Video aspirants SBC Communications Inc. and Verizon Communications Inc. have begun to turn their eyes toward video on demand, as both telcos negotiate to secure rights for traditional entertainment and adult content.
TVN Entertainment Inc. will handle Verizon’s VOD content aggregation and distribution chores as part of a multiyear exclusive agreement the two parties reached last week.
Verizon will take advantage of TVN’s on-demand deals with all the major Hollywood studios — except The Walt Disney Co.’s Buena Vista Television division — as well as more than 2,000 hours of VOD content through relationships with such providers as Here! TV, Anime Network, Varsity TV and Total Hollywood TV.
TVNOW IN THE MIX
TVN will also offer Verizon advanced VOD technological services, including the TVNow rapid-turnaround service that enables subscribers to order news and events, such as this past January’s presidential inauguration, within hours of their occurrence.
“We think TVN does a good job in terms of how they execute their business,” said Verizon vice president of programming and marketing Terry Denson, who worked with that company when he was a programming executive at MSO Insight Communications Co.
Denson said Verizon will continue to negotiate with other content providers for VOD programming. Verizon has said previously it hopes to light up its first video service before the end of the second quarter (June 30).
TVN executive vice president Jim Riley would not say how many subscribers he expected to gain from its partnership with Verizon, but did say the telephone company would rank among the company’s larger affiliates.
Verizon will offer much of TVN’s non-studio on-demand programming free to subscribers as part of its VOD package, which he says will be available to 90% of Verizon’s “FiOS TV” video subscribers.
Other subscription video-on-demand services, from premium networks like Showtime and Home Box Office, will be offered as part of those networks’ respective pay network packages.
“The most important thing for on demand is usage,” Denson said, echoing his philosophy while at Insight. “You want to maximize the number of unique users, so you want to create content packages that will compel usage.”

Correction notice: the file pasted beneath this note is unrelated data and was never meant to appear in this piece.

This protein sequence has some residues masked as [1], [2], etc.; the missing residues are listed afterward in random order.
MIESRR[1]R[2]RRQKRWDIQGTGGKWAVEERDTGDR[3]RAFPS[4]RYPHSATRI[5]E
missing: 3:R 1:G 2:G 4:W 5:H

Meanwhile, SBC is talking to several VOD content aggregators about accessing on-demand programming, but has yet to reach an agreement.
“We’re talking to everybody and reviewing our options,” SBC executive vice president of programming Dan York said. “We’ve had numerous conversations with all the relevant players in the space and are considering our options.”
Along with TVN Entertainment, MSO-backed In Demand LLC and telco-targeted company ViewNow offer complete VOD content aggregation and distribution platforms.
SBC could also choose to negotiate directly with Hollywood studios, cable networks and VOD-content providers.
To spearhead on-demand planning, SBC has hired former In Demand executive Richard Wellerstein as vice president of VOD, according to sources close to the telco.
SBC also plans to offer adult programming, although York would not reveal specific plans. Nor would he reveal whether SBC is negotiating with any of the major adult players, such as Playboy Entertainment Group, New Frontier Media or LFP Broadcasting, which owns Hustler TV.
Verizon said it will distribute Playboy’s various networks as part of its relationship with TVN, but Denson said it has not determined how risqué the adult programming lineup Verizon offers will be.
While almost every cable operator offers some traditional cable-edited adult fare, many operators are offering more explicit double- and triple-X adult content via VOD, which tends to significantly outperform more heavily edited programming.
Offering more-explicit programming could cause a backlash if it becomes widely known, as Adelphia Communications Corp. recently discovered. The up-for-sale MSO — which recently added adult product after founder John Rigas banned it during his reign — two weeks ago pulled its triple-X adult fare after “different groups” reacted negatively to the programming.
“We haven’t officially determined what our editing standard will be,” Denson said. “We will offer adult programming that’s generally competitive with the top 10 distributors. We will not be the most aggressive in the pack and we will not be among the most aggressive.”
Executives from LFP Broadcasting would not comment, while Playboy and New Frontier executives could not be reached for comment at press time.